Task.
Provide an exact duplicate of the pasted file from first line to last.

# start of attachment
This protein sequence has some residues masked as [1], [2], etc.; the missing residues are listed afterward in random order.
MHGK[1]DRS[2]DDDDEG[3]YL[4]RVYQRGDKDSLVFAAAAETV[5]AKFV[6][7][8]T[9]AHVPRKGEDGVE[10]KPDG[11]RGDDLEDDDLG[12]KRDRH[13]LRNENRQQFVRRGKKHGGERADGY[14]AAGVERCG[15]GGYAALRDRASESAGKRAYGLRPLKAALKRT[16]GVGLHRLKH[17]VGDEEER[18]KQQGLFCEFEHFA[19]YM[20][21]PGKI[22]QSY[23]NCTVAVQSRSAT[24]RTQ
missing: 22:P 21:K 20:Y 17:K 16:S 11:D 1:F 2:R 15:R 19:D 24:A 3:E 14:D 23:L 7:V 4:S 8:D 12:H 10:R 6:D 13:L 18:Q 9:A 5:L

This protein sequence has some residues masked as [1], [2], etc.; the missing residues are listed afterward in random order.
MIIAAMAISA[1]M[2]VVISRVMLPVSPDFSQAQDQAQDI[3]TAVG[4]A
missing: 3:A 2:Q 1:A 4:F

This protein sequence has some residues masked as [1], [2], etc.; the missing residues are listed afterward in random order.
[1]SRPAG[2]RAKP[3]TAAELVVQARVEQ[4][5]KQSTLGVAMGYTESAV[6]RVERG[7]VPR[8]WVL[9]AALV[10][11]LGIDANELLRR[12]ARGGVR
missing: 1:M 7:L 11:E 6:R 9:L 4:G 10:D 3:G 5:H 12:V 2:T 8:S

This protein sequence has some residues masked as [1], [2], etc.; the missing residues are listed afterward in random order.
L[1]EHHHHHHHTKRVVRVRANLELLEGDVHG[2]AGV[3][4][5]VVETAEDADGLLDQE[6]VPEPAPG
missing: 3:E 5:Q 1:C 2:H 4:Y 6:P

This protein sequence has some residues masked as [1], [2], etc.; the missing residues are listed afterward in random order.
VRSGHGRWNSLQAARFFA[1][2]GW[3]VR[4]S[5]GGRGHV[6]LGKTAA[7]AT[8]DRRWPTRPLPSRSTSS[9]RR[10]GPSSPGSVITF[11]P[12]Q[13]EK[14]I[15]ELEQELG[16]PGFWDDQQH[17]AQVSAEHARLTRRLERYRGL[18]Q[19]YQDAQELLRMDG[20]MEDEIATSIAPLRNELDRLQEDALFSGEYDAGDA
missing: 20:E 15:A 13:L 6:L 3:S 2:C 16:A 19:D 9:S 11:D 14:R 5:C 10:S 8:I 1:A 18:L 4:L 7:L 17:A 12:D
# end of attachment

This protein sequence has some residues masked as [1], [2], etc.; the missing residues are listed afterward in random order.
MHGK[1]DRS[2]DDDDEG[3]YL[4]RVYQRGDKDSLVFAAAAETV[5]AKFV[6][7][8]T[9]AHVPRKGEDGVE[10]KPDG[11]RGDDLEDDDLG[12]KRDRH[13]LRNENRQQFVRRGKKHGGERADGY[14]AAGVERCG[15]GGYAALRDRASESAGKRAYGLRPLKAALKRT[16]GVGLHRLKH[17]VGDEEER[18]KQQGLFCEFEHFA[19]YM[20][21]PGKI[22]QSY[23]NCTVAVQSRSAT[24]RTQ
missing: 22:P 21:K 20:Y 17:K 16:S 11:D 1:F 2:R 15:R 19:D 24:A 3:E 14:D 23:L 7:V 4:S 8:D 12:H 10:R 6:D 13:L 18:Q 9:A 5:L

This protein sequence has some residues masked as [1], [2], etc.; the missing residues are listed afterward in random order.
MIIAAMAISA[1]M[2]VVISRVMLPVSPDFSQAQDQAQDI[3]TAVG[4]A
missing: 3:A 2:Q 1:A 4:F

This protein sequence has some residues masked as [1], [2], etc.; the missing residues are listed afterward in random order.
[1]SRPAG[2]RAKP[3]TAAELVVQARVEQ[4][5]KQSTLGVAMGYTESAV[6]RVERG[7]VPR[8]WVL[9]AALV[10][11]LGIDANELLRR[12]ARGGVR
missing: 1:M 7:L 11:E 6:R 9:L 4:G 10:D 3:G 5:H 12:V 2:T 8:S

This protein sequence has some residues masked as [1], [2], etc.; the missing residues are listed afterward in random order.
L[1]EHHHHHHHTKRVVRVRANLELLEGDVHG[2]AGV[3][4][5]VVETAEDADGLLDQE[6]VPEPAPG
missing: 3:E 5:Q 1:C 2:H 4:Y 6:P

This protein sequence has some residues masked as [1], [2], etc.; the missing residues are listed afterward in random order.
VRSGHGRWNSLQAARFFA[1][2]GW[3]VR[4]S[5]GGRGHV[6]LGKTAA[7]AT[8]DRRWPTRPLPSRSTSS[9]RR[10]GPSSPGSVITF[11]P[12]Q[13]EK[14]I[15]ELEQELG[16]PGFWDDQQH[17]AQVSAEHARLTRRLERYRGL[18]Q[19]YQDAQELLRMDG[20]MEDEIATSIAPLRNELDRLQEDALFSGEYDAGDA
missing: 20:E 15:A 13:L 6:L 3:S 2:C 16:A 19:D 9:S 11:D 14:R 5:C 10:S 8:I 1:A 18:L 4:L 7:L 17:A 12:D